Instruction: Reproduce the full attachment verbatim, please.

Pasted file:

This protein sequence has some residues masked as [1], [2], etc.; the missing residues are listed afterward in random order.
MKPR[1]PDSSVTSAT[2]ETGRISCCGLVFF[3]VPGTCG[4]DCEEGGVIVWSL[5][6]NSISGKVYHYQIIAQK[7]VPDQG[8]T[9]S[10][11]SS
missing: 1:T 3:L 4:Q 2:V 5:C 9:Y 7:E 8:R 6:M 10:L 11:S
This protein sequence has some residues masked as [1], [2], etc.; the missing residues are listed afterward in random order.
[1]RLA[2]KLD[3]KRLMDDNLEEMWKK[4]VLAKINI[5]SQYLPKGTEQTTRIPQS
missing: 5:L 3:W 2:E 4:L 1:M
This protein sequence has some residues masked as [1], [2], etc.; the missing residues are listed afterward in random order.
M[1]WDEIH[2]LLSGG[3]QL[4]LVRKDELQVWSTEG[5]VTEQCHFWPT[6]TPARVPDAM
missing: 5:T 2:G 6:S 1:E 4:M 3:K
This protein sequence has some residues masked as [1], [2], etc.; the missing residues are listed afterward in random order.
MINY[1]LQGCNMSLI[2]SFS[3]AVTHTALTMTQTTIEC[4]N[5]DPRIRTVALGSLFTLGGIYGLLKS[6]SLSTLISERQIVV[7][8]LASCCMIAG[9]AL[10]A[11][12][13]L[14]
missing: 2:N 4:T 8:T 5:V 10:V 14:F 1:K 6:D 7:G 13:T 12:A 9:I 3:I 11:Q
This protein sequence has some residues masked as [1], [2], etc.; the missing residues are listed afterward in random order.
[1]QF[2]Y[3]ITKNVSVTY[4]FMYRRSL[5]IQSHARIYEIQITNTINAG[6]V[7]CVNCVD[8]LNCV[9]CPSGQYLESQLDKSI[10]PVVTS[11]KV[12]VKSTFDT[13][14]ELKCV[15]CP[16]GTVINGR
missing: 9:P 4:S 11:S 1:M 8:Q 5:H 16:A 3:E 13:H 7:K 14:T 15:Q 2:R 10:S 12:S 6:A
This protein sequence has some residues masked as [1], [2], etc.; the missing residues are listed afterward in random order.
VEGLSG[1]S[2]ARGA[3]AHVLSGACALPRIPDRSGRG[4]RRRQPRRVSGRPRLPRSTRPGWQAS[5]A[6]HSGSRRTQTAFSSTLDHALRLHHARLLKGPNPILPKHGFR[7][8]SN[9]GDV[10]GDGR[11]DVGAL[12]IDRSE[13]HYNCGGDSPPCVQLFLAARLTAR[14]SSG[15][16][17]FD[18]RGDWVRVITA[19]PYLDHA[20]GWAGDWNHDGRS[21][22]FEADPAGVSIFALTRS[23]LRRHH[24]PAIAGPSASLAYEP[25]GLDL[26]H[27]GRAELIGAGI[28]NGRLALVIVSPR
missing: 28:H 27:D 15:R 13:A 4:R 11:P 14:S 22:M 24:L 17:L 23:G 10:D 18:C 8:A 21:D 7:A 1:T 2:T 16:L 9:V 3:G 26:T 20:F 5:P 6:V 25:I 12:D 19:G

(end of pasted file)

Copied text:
This protein sequence has some residues masked as [1], [2], etc.; the missing residues are listed afterward in random order.
MKPR[1]PDSSVTSAT[2]ETGRISCCGLVFF[3]VPGTCG[4]DCEEGGVIVWSL[5][6]NSISGKVYHYQIIAQK[7]VPDQG[8]T[9]S[10][11]SS
missing: 1:T 3:L 4:Q 2:V 5:C 9:Y 7:E 8:R 6:M 10:L 11:S
This protein sequence has some residues masked as [1], [2], etc.; the missing residues are listed afterward in random order.
[1]RLA[2]KLD[3]KRLMDDNLEEMWKK[4]VLAKINI[5]SQYLPKGTEQTTRIPQS
missing: 5:L 3:W 2:E 4:L 1:M
This protein sequence has some residues masked as [1], [2], etc.; the missing residues are listed afterward in random order.
M[1]WDEIH[2]LLSGG[3]QL[4]LVRKDELQVWSTEG[5]VTEQCHFWPT[6]TPARVPDAM
missing: 5:T 2:G 6:S 1:E 4:M 3:K
This protein sequence has some residues masked as [1], [2], etc.; the missing residues are listed afterward in random order.
MINY[1]LQGCNMSLI[2]SFS[3]AVTHTALTMTQTTIEC[4]N[5]DPRIRTVALGSLFTLGGIYGLLKS[6]SLSTLISERQIVV[7][8]LASCCMIAG[9]AL[10]A[11][12][13]L[14]
missing: 2:N 4:T 8:T 5:V 10:V 14:F 1:K 6:D 7:G 13:T 12:A 9:I 3:I 11:Q
This protein sequence has some residues masked as [1], [2], etc.; the missing residues are listed afterward in random order.
[1]QF[2]Y[3]ITKNVSVTY[4]FMYRRSL[5]IQSHARIYEIQITNTINAG[6]V[7]CVNCVD[8]LNCV[9]CPSGQYLESQLDKSI[10]PVVTS[11]KV[12]VKSTFDT[13][14]ELKCV[15]CP[16]GTVINGR
missing: 9:P 4:S 11:S 1:M 8:Q 5:H 16:A 3:E 13:H 7:K 14:T 15:Q 2:R 10:S 12:S 6:A
This protein sequence has some residues masked as [1], [2], etc.; the missing residues are listed afterward in random order.
VEGLSG[1]S[2]ARGA[3]AHVLSGACALPRIPDRSGRG[4]RRRQPRRVSGRPRLPRSTRPGWQAS[5]A[6]HSGSRRTQTAFSSTLDHALRLHHARLLKGPNPILPKHGFR[7][8]SN[9]GDV[10]GDGR[11]DVGAL[12]IDRSE[13]HYNCGGDSPPCVQLFLAARLTAR[14]SSG[15][16][17]FD[18]RGDWVRVITA[19]PYLDHA[20]GWAGDWNHDGRS[21][22]FEADPAGVSIFALTRS[23]LRRHH[24]PAIAGPSASLAYEP[25]GLDL[26]H[27]GRAELIGAGI[28]NGRLALVIVSPR
missing: 28:H 27:D 15:R 13:A 4:R 11:P 14:S 22:M 24:L 17:L 23:G 10:D 18:C 8:A 21:D 7:A 1:T 2:T 16:L 9:V 3:G 26:T 20:F 5:P 6:V 25:I 12:D 19:G